Headline — 25 September 2012 — by Aaron Humes
Whooping cough scare!

Six cases reported in Springfield

BELIZE CITY, Mon. Sept. 24, 2012

A small community south of Belmopan is facing a big problem, after six suspected cases of pertussis (also known as “whooping cough”) were reported earlier this month.

The community of Springfield in the Cayo District, located between the nation’s capital and the village of Armenia, reported suspected cases in five children – one of whom was as young as six months old and had to be hospitalized – and one adult, to the Ministry of Health on September 3.

The disease, which is highly contagious and can be fatal to babies less than a year old, is caused by a bacterium and gets its name from the ‘whooping’ sound a patient makes as he/she tries to breathe and recover from violent and uncontrollable coughing. It most commonly affects infants and young children and is characterized by severe coughing episodes, difficulty breathing that results in a “whooping noise” and vomiting when coughing.

A press release from the Ministry released on Thursday reports that immediately, a response team was deployed to Springfield for field visits to conduct multidisciplinary surveillance and “to identify suspected cases, trace contacts, collect specimens, and provide onsite treatment and health education to community members on early identification, notification and preventive measures” for the disease.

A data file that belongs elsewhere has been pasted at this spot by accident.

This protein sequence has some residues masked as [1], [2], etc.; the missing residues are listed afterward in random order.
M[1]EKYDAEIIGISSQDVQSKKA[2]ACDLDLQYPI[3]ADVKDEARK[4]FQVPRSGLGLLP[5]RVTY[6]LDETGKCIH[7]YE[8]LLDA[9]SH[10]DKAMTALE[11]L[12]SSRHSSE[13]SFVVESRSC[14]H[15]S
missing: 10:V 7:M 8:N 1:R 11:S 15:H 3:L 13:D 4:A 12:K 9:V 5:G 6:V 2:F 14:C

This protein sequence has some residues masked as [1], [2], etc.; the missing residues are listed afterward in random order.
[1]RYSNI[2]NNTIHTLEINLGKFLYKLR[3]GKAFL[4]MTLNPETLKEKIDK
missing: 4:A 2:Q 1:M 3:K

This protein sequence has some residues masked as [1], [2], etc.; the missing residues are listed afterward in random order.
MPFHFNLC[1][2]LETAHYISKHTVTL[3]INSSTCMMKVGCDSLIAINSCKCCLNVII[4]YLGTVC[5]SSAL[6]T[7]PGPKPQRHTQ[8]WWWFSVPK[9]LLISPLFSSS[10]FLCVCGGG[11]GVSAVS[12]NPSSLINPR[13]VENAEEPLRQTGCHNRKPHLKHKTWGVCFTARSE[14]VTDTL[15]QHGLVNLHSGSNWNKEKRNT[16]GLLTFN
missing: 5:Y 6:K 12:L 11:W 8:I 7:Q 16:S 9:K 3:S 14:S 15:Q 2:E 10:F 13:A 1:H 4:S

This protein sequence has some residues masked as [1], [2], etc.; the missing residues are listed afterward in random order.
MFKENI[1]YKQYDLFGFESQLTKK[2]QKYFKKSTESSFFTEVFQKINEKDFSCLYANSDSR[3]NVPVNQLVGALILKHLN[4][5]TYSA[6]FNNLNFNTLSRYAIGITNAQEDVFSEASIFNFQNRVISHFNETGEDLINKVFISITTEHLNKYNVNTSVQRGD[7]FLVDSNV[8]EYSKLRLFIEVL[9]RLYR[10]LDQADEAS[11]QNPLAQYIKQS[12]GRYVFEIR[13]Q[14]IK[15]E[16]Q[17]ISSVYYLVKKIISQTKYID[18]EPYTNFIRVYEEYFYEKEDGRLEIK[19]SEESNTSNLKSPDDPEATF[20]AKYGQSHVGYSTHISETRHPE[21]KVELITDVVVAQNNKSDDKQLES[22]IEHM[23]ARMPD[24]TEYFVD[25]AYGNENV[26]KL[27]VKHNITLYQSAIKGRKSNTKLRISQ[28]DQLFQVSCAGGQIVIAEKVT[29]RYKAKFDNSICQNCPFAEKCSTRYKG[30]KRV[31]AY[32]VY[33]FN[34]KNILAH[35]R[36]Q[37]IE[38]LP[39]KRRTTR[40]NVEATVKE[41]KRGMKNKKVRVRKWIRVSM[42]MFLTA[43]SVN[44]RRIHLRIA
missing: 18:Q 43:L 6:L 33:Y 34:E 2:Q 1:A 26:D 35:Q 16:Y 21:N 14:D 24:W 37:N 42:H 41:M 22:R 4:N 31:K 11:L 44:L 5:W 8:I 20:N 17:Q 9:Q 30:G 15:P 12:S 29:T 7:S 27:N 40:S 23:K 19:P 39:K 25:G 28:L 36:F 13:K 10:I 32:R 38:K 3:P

Ministry spokeswoman Claudette Dakers-Norales told Amandala this afternoon that it will take about another week for the specimens sent to the Caribbean Epidemiology Center (CAREC) in Trinidad and Tobago for laboratory confirmation to be returned and confirmed results announced. The Ministry has yet to identify where the infection came from, she said, and continues its investigations.

There have been no other reported cases in the area or elsewhere in the country, Norales said, and to prevent further spread in Springfield, the Ministry’s field teams are conducting daily education in the area in addition to having provided treatment to the victims – a ten-day course of the antibiotic erythromycin.

The disease has a vaccine and those who receive it do not suffer so severely if they catch it. The vaccine is offered in one of two combinations, the DPT (diphtheria, pertussis and tetanus) and pentavalent (the DPT, Hepatitis B and Hib) and according to the Ministry, is free and administered to young children at 2, 4 and 6 months of age and again at age 4.

But after checking with the medical professionals in Springfield, Dakers-Norales told Amandala that according to their records, none of the six persons infected were ever vaccinated for whooping cough.

The Ministry asks those with the above listed symptoms to report to the nearest health center. Symptoms usually develop about 7 to 10 days after exposure and can be transmitted during the flu-like stage and after two weeks at the beginning of the violent coughing stage.

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